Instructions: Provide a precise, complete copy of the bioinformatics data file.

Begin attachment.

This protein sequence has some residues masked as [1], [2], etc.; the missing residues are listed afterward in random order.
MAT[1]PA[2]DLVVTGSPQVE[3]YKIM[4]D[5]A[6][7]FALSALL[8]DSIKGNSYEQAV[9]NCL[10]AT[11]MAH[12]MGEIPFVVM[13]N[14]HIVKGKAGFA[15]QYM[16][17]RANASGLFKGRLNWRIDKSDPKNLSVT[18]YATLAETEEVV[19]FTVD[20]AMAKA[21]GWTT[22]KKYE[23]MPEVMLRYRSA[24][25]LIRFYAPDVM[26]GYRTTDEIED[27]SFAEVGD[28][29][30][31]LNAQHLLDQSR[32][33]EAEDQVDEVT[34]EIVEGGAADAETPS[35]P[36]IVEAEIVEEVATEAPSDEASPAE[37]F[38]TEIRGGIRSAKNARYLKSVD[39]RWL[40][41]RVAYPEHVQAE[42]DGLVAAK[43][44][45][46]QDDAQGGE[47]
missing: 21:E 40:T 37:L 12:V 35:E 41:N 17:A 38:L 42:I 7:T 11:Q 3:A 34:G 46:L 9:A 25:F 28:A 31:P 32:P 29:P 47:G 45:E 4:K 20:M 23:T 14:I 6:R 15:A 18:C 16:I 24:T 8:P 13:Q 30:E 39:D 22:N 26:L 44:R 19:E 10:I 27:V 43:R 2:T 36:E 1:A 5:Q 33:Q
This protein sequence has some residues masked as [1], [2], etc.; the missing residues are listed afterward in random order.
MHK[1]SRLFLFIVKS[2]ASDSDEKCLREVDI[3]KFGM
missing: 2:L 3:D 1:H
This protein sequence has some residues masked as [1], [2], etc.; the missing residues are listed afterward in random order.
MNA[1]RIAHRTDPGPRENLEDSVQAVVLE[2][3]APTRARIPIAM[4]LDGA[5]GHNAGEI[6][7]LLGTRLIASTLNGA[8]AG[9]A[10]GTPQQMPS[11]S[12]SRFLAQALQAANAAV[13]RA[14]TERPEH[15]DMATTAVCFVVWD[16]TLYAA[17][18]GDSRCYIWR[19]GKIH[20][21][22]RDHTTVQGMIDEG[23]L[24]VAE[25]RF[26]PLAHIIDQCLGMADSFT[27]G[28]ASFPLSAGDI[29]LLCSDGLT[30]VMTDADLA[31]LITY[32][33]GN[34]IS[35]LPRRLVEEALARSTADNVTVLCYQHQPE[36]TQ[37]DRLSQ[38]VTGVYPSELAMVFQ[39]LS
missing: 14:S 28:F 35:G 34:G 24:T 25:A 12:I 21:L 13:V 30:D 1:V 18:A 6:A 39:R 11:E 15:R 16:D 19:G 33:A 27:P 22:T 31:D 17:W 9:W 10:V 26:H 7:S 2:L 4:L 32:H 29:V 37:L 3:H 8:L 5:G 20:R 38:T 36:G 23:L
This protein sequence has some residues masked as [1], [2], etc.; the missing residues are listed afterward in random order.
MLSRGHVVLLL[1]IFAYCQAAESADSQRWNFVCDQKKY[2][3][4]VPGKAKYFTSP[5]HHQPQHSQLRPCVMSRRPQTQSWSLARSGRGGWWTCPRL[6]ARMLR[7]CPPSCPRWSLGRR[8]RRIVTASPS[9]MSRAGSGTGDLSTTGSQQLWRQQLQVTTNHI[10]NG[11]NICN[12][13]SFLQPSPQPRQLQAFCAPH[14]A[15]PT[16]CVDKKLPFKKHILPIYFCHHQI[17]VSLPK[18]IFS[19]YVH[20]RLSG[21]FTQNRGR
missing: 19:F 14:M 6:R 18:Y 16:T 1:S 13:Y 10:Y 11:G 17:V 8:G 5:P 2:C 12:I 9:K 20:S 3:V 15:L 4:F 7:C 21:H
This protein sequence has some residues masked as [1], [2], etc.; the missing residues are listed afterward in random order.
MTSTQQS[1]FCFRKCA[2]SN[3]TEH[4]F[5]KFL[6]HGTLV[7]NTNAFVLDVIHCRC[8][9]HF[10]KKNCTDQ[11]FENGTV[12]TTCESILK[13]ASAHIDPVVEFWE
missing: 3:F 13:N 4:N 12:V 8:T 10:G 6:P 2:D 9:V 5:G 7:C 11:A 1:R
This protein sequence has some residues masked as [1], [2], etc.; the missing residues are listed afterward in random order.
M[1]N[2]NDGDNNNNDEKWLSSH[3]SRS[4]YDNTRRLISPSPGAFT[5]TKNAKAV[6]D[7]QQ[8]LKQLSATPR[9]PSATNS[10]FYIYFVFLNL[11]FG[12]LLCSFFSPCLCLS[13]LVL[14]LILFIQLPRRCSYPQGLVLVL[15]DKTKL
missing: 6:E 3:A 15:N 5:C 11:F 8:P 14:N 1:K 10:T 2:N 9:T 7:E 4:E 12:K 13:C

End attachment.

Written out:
This protein sequence has some residues masked as [1], [2], etc.; the missing residues are listed afterward in random order.
MAT[1]PA[2]DLVVTGSPQVE[3]YKIM[4]D[5]A[6][7]FALSALL[8]DSIKGNSYEQAV[9]NCL[10]AT[11]MAH[12]MGEIPFVVM[13]N[14]HIVKGKAGFA[15]QYM[16][17]RANASGLFKGRLNWRIDKSDPKNLSVT[18]YATLAETEEVV[19]FTVD[20]AMAKA[21]GWTT[22]KKYE[23]MPEVMLRYRSA[24][25]LIRFYAPDVM[26]GYRTTDEIED[27]SFAEVGD[28][29][30][31]LNAQHLLDQSR[32][33]EAEDQVDEVT[34]EIVEGGAADAETPS[35]P[36]IVEAEIVEEVATEAPSDEASPAE[37]F[38]TEIRGGIRSAKNARYLKSVD[39]RWL[40][41]RVAYPEHVQAE[42]DGLVAAK[43][44][45][46]QDDAQGGE[47]
missing: 21:E 40:T 37:L 12:V 35:E 41:N 17:A 38:L 42:I 7:T 11:Q 3:A 34:G 46:L 9:A 25:F 28:A 31:P 32:P 29:P 47:G 45:E 4:K 20:M 23:T 14:I 6:R 15:A 18:C 16:I 24:T 8:P 13:Q 30:E 39:D 22:N 26:L 44:R 19:E 10:I 27:V 43:R 2:T 36:E 1:A 5:Q 33:Q
This protein sequence has some residues masked as [1], [2], etc.; the missing residues are listed afterward in random order.
MHK[1]SRLFLFIVKS[2]ASDSDEKCLREVDI[3]KFGM
missing: 2:L 3:D 1:H
This protein sequence has some residues masked as [1], [2], etc.; the missing residues are listed afterward in random order.
MNA[1]RIAHRTDPGPRENLEDSVQAVVLE[2][3]APTRARIPIAM[4]LDGA[5]GHNAGEI[6][7]LLGTRLIASTLNGA[8]AG[9]A[10]GTPQQMPS[11]S[12]SRFLAQALQAANAAV[13]RA[14]TERPEH[15]DMATTAVCFVVWD[16]TLYAA[17][18]GDSRCYIWR[19]GKIH[20][21][22]RDHTTVQGMIDEG[23]L[24]VAE[25]RF[26]PLAHIIDQCLGMADSFT[27]G[28]ASFPLSAGDI[29]LLCSDGLT[30]VMTDADLA[31]LITY[32][33]GN[34]IS[35]LPRRLVEEALARSTADNVTVLCYQHQPE[36]TQ[37]DRLSQ[38]VTGVYPSELAMVFQ[39]LS
missing: 14:S 28:F 35:G 34:G 24:T 25:A 12:I 21:L 13:V 30:D 1:V 18:A 6:A 39:R 11:E 15:R 16:D 19:G 33:A 27:P 22:T 31:D 17:W 9:W 10:V 26:H 7:S 2:L 4:L 32:H 29:V 37:L 3:H 8:L 5:G 20:R 38:T 36:G 23:L
This protein sequence has some residues masked as [1], [2], etc.; the missing residues are listed afterward in random order.
MLSRGHVVLLL[1]IFAYCQAAESADSQRWNFVCDQKKY[2][3][4]VPGKAKYFTSP[5]HHQPQHSQLRPCVMSRRPQTQSWSLARSGRGGWWTCPRL[6]ARMLR[7]CPPSCPRWSLGRR[8]RRIVTASPS[9]MSRAGSGTGDLSTTGSQQLWRQQLQVTTNHI[10]NG[11]NICN[12][13]SFLQPSPQPRQLQAFCAPH[14]A[15]PT[16]CVDKKLPFKKHILPIYFCHHQI[17]VSLPK[18]IFS[19]YVH[20]RLSG[21]FTQNRGR
missing: 19:F 14:M 6:R 18:Y 16:T 1:S 13:Y 10:Y 11:G 17:V 8:G 5:P 2:C 12:I 9:K 20:S 3:V 15:L 4:F 7:C 21:H
This protein sequence has some residues masked as [1], [2], etc.; the missing residues are listed afterward in random order.
MTSTQQS[1]FCFRKCA[2]SN[3]TEH[4]F[5]KFL[6]HGTLV[7]NTNAFVLDVIHCRC[8][9]HF[10]KKNCTDQ[11]FENGTV[12]TTCESILK[13]ASAHIDPVVEFWE
missing: 3:F 13:N 4:N 12:V 8:T 10:G 6:P 2:D 9:V 5:G 7:C 11:A 1:R
This protein sequence has some residues masked as [1], [2], etc.; the missing residues are listed afterward in random order.
M[1]N[2]NDGDNNNNDEKWLSSH[3]SRS[4]YDNTRRLISPSPGAFT[5]TKNAKAV[6]D[7]QQ[8]LKQLSATPR[9]PSATNS[10]FYIYFVFLNL[11]FG[12]LLCSFFSPCLCLS[13]LVL[14]LILFIQLPRRCSYPQGLVLVL[15]DKTKL
missing: 6:E 3:A 15:N 5:C 11:F 8:P 14:N 1:K 10:T 2:N 9:T 7:E 4:E 12:K 13:C